Policy Initiatives. A government commission appointed last year promulgated a national program to combat drug addiction and trafficking. The plan includes proposed legislation and organizational measures, and technical requirements. The decree also instructs the Foreign Ministry to conclude counternarcotics agreements with neighboring countries and other states. Azerbaijan is drafting new narcotics legislation. The UNDCP has begun implementing a two-year $740,000 counternarcotics assistance plan, which includes training of police, customs, and the border guards, and a technical assistance program focused primarily on laboratory equipment. Laws already exist that criminalize drug use and trafficking. Current legislation does not cover money laundering and is inadequate to tackle police and judicial corruption.

Azerbaijan cooperates with Black Sea and Caspian Sea states in tracking and interdicting narcotics shipments, especially morphine base and heroin. Caspian Sea cooperation includes efforts to interdict narcotics transported across the Caspian Sea by ferry. Law enforcement officials report they have good cooperation with Russia but encounter considerable reluctance from Iran.

Accomplishments. The government made modest progress toward creating a national counternarcotics strategy. It also stated its willingness to cooperate with other countries and international organizations to meet the threat. The government's cooperation with UNDCP is increasing.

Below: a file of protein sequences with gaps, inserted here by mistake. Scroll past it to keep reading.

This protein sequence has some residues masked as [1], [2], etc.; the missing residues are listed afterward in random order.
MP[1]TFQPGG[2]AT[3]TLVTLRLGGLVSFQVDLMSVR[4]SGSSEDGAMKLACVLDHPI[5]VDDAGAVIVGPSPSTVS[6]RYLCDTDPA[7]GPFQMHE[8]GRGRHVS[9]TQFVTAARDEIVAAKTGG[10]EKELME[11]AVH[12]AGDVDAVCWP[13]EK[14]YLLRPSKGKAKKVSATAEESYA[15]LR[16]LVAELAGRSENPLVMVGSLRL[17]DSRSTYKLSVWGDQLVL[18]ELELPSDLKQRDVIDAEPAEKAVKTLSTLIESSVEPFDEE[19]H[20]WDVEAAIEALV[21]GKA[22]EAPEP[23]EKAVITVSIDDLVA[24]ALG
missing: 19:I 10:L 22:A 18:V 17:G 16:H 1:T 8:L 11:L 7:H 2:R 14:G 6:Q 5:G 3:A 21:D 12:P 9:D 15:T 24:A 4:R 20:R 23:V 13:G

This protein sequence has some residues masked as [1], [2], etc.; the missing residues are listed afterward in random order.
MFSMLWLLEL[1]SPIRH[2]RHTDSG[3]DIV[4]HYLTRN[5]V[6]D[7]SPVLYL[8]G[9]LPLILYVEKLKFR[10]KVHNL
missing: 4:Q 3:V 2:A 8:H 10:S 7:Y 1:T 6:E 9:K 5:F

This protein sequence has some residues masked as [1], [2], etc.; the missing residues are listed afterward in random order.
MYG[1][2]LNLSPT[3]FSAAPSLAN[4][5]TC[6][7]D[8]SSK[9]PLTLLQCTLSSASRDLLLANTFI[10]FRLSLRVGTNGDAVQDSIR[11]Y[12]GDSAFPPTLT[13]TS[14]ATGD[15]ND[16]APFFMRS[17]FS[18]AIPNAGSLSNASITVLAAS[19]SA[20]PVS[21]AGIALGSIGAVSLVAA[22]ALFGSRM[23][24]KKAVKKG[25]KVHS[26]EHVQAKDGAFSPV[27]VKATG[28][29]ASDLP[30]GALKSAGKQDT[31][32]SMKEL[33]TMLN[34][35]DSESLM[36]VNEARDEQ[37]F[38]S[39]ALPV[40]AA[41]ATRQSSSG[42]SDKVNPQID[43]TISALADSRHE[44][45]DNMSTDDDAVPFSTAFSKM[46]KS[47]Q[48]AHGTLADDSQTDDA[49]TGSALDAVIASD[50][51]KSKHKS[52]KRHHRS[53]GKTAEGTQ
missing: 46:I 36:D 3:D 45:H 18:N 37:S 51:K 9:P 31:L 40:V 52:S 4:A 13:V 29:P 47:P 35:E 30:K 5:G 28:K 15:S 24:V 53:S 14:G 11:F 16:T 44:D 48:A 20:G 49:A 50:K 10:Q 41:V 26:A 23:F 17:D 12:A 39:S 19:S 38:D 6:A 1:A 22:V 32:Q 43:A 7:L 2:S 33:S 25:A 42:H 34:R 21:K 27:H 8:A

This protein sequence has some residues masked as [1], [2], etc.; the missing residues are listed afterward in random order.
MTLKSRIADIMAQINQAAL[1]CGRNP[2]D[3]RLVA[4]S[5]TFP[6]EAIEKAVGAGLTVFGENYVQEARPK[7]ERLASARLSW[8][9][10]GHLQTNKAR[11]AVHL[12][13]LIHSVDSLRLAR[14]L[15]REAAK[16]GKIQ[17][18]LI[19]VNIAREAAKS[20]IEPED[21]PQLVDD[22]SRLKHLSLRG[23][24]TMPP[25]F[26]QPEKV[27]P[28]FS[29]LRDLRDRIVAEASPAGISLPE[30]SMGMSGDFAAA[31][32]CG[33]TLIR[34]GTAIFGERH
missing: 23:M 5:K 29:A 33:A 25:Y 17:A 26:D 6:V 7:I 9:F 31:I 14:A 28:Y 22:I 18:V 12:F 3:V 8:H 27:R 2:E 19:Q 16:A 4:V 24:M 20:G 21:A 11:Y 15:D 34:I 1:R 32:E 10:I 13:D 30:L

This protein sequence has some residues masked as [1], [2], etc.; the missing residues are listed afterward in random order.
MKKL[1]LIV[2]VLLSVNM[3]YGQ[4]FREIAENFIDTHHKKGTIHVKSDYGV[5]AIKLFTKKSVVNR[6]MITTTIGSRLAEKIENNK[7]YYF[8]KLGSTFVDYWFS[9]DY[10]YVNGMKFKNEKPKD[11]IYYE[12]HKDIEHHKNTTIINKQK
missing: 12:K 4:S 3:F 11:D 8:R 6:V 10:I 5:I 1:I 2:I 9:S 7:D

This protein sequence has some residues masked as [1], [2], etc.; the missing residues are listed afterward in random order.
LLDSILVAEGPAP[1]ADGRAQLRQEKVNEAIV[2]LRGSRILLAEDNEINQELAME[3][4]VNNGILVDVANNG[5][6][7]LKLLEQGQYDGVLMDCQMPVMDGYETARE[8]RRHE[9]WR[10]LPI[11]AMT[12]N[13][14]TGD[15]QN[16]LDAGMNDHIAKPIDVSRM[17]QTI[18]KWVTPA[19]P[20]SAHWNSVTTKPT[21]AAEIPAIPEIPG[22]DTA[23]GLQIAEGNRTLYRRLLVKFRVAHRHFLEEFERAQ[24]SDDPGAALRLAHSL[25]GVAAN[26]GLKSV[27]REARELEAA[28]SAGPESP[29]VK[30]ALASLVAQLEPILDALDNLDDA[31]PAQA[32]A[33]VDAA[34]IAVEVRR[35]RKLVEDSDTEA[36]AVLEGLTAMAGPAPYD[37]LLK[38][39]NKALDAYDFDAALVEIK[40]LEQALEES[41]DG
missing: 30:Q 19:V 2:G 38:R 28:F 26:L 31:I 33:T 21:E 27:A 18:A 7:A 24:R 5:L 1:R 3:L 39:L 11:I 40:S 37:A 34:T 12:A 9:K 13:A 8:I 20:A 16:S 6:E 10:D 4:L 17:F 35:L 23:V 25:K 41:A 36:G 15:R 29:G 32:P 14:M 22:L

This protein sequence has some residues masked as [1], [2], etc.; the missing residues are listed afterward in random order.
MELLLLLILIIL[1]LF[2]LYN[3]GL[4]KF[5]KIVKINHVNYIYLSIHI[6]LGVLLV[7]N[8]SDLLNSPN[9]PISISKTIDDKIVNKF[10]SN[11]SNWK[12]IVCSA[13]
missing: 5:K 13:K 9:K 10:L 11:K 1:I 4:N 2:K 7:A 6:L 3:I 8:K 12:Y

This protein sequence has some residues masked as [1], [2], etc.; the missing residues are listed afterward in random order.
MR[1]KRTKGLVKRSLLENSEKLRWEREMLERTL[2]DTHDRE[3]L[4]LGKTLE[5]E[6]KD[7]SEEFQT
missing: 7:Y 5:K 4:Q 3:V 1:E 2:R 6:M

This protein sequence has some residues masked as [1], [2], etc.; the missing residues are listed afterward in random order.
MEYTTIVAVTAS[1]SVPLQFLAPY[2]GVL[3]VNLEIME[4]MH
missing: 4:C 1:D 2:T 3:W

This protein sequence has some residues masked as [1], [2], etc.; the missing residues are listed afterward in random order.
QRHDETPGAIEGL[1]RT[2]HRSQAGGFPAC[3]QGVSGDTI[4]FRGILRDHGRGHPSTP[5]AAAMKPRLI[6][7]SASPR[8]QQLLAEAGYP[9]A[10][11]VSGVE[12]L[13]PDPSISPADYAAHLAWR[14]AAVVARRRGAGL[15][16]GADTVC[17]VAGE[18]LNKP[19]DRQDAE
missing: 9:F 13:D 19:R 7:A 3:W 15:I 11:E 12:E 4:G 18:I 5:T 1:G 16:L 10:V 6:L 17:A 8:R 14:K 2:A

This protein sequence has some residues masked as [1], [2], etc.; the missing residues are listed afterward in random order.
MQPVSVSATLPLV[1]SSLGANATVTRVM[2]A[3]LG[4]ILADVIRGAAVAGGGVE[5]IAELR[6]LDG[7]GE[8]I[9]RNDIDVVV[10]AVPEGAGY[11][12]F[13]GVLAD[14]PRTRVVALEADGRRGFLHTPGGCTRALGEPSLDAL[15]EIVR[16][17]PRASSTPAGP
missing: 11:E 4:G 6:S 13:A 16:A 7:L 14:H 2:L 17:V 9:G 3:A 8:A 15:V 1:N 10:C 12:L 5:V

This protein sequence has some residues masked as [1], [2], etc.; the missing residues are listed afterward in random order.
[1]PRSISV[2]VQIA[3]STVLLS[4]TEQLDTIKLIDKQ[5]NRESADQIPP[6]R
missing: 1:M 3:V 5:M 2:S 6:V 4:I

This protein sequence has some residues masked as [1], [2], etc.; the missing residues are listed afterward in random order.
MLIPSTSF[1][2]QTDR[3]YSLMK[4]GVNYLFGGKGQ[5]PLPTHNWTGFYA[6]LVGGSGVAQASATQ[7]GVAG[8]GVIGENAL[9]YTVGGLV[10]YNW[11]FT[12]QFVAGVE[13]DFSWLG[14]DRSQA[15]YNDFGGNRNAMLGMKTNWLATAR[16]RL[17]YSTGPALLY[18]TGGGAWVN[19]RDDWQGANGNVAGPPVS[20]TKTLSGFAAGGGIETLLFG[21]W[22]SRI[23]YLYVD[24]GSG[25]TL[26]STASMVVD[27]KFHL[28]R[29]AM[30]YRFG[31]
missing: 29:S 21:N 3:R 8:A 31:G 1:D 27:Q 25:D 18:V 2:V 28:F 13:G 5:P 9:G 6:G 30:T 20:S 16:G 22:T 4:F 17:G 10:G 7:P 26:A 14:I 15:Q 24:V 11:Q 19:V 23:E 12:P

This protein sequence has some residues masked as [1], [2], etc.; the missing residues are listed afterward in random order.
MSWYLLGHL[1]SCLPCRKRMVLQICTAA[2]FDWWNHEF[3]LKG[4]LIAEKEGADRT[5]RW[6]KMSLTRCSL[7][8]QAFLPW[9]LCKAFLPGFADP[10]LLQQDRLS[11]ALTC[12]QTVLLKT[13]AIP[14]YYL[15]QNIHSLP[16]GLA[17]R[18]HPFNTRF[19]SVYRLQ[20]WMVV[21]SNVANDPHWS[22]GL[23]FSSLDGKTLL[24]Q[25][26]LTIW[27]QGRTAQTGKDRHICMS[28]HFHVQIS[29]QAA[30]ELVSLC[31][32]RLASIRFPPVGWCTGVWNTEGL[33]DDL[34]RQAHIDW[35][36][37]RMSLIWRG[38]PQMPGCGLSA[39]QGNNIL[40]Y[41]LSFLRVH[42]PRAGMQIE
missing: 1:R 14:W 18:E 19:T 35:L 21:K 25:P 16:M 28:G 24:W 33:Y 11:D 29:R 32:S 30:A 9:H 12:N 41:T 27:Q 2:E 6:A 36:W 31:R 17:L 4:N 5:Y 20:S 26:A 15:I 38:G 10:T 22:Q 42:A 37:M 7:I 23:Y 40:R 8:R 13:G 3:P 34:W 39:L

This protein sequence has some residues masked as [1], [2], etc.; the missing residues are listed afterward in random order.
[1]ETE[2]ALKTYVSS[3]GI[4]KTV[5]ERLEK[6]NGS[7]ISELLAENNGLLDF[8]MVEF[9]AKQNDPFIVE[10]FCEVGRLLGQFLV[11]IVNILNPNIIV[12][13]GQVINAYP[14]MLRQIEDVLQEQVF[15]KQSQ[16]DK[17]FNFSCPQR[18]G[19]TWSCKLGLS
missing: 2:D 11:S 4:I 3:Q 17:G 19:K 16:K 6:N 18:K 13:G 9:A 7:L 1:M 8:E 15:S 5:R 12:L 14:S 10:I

Law Enforcement Efforts. Data on drug seizures and arrests are not yet available, but all available evidence suggests that they continue at approximately 1996 levels. Police discovered and destroyed 339 tons of illicitly cultivated narcotics plants, hemp and poppy. Police lack basic equipment and have little experience in modern counternarcotics methods. Border control facilities on the Iranian border are inadequate.

Corruption. Corruption impacts severely on law enforcement. Government officials including the President and Prime Minister have admitted the gravity of the problem. Anti-corruption legislation is being prepared. There have been no prosecutions of prominent offenders that would have a broader deterrent effect.

Agreements and Treaties. Azerbaijan has no narcotics-related agreements or treaties with the US, and no extradition agreement. Azerbaijan is a party to the 1988 UN Drug Convention, and has submitted the 1971 Convention on Psychotropic Substances and the 1961 Single Convention on Narcotic Drugs to parliament. Last year, Azerbaijan signed a Protocol of Intent on counternarcotics cooperation with Iran.

Cultivation/Production. Cannabis and poppy are cultivated illegally in Azerbaijan. Authorities discovered and destroyed 339 tons of cannabis and poppy under cultivation, mostly in southern Azerbaijan.

Drug Flow and Transit. Opium and poppy straw originating in Afghanistan and south Asia transit Azerbaijan from Iran, or from central Asia across the Caspian Sea. The government provides no figures of amounts seized on these routes, or about foreign-origin as a percentage of all drugs seized.

Demand Reduction. The government has begun to realize the need for national drug control education initiatives aimed at curbing consumption. A small part of the UNDCP assistance program is directed at this goal.

The Road Ahead. The USG will continue to encourage Azerbaijan to expand its drug control activities and to establish the necessary legislation and institutional capabilities to improve intra-government cooperation and ensure effective prosecution of drug-related crimes. The USG will urge the GOA to implement the provisions of the 1988 UN Convention.


Back to Top
Copyright © 1995-2023 HR-Net (Hellenic Resources Network). An HRI Project.
All Rights Reserved.

HTML by the HR-Net Group / Hellenic Resources Institute, Inc.
Sunday, 1 March 1998